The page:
November 3, 2010
Winegar Descendants Honor American Revolution Veteran
Descendants of American Revolution veteran John Alexander Winegar traveled from as far as Texas and Kansas traveled to Cane Creek Church and Cemetery in Jackson Township to honor their ancestor during a rededication ceremony on Oct. 24. The Indiana Daughters of the American Revolution oversaw the service, with more than eight Daughters of the American Revolution chapters present.
Members of the Indiana Sons of the American Revolution Color Guard, which included members of the Daniel Guthrie Chapter of Bedford and the Clarence A. Cook Chapter of Indianapolis, were dressed in American Revolution-era costumes. They assisted in the ceremony by posting the colors.
Information about Winegar was discovered when descendant Charlie Tredway of Goshen was researching genealogy. When Tredway found his great-great-great-great-grandfather’s grave, he learned it needed a new marker. The Bureau of Veteran Affairs provided a grave marker for his ancestor, and there was enough space left on the stone to include Winegar’s wife, Catherine.
According to American Revolution enthusiast Phoebe Hamilton, she had learned about the militia unit Winegar served in during her research and discovered that it involved in George Rogers Clark’s campaigns in the Northwest Territory during the American Revolution. Indiana was formed from part of the Northwest Territory.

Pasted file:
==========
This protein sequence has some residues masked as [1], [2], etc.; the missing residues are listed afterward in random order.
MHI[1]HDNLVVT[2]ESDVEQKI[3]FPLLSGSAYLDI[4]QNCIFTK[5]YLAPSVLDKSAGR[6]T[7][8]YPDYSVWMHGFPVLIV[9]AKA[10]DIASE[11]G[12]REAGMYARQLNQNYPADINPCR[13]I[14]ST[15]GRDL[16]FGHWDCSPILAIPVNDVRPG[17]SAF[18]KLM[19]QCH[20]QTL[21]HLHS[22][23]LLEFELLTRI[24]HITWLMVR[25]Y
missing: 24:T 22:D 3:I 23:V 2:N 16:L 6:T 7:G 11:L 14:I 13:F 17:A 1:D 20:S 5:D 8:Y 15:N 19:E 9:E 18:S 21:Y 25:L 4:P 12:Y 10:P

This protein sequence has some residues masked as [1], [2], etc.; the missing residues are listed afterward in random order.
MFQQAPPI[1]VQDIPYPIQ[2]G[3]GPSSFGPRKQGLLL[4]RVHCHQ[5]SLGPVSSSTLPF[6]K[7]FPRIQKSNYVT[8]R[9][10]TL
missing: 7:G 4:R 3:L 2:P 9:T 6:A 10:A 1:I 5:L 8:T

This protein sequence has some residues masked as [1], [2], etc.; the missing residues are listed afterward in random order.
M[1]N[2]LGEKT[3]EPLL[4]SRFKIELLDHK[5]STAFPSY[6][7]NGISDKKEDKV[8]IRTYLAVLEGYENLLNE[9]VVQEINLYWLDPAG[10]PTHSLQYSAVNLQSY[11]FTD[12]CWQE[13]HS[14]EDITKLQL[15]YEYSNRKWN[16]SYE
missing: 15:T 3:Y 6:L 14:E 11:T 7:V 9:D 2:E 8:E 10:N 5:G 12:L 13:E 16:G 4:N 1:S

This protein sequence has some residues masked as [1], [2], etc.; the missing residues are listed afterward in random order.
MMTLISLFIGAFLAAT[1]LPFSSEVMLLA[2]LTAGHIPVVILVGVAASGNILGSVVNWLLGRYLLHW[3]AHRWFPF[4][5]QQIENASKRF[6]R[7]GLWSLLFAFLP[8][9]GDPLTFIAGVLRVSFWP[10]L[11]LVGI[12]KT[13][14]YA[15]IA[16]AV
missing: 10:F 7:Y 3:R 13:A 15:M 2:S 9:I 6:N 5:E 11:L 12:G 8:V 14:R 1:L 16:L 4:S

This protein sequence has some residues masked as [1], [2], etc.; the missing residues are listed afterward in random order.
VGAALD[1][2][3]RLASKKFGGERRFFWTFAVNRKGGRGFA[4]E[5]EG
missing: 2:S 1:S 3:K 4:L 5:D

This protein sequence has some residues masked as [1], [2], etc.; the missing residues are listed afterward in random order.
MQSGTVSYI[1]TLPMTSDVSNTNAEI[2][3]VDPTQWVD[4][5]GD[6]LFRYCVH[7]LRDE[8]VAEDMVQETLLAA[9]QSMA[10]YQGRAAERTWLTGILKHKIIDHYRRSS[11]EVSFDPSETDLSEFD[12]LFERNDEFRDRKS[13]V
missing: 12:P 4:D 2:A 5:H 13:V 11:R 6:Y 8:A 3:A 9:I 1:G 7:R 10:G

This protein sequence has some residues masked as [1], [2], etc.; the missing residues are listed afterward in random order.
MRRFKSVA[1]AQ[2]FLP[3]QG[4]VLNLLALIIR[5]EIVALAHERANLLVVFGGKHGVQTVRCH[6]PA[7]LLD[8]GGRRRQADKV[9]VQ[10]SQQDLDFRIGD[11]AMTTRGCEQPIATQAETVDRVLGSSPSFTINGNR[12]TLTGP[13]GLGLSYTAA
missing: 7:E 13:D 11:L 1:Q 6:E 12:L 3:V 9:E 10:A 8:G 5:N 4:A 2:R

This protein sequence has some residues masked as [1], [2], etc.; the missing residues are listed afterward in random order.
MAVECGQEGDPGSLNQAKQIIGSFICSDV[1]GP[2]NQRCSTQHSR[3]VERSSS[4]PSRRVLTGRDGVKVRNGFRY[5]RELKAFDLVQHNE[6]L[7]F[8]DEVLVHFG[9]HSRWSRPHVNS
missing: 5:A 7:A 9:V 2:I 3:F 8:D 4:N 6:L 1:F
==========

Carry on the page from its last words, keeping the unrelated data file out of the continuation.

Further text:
Hamilton stated during the war, the British were riling up the Indians in order to attack U.S. settlers, and Clark was in charge of defending the region.
One of the militia leaders that would have served with Winegar was President Abraham Lincoln’s grandfather.
According to Tredway, Winegar came to Indiana from Tennessee with his second wife, Catherine, between 1830-1835. During the time period, five of Winegar’s sons came to Indiana and settled in Orange and Dubois counties. One opened a trading post in the community of Davis Creek, now known as Hillham.
Winegar was the son of Nicholas Winegar of Germany, who arrived in Philadelphia on Sept. 12, 1750 on a ship named Priscilla. During that time period, the trip would have taken 72 days on average. Since the county was a British colony then, immigrants would have taken an oath of allegiance to England’s King.
Some of the direct descendants in attendance to the ceremony include Clarence Marie Wineinger Elkins, the oldest family member attending at 87 years; Ron Elkins and Mr. and Mrs. Gordon Elkins; Robert Wineinger; the Rev. Darrell Wineinger; Leroy and Patricia Wineinger Hoffman, Joel and Sandy Wineinger Franklin; Georgia Wineinger Marson; Bonnie Wineinger Mahaan; Cathy Wineinger Taylor; Gina Booher, Alexi and Delaney Taylor; Ginger Adams, Virginia Wineinger, Edith Wineinger, Dean Wineinger, Elsie Hoffman and Charles Tredway.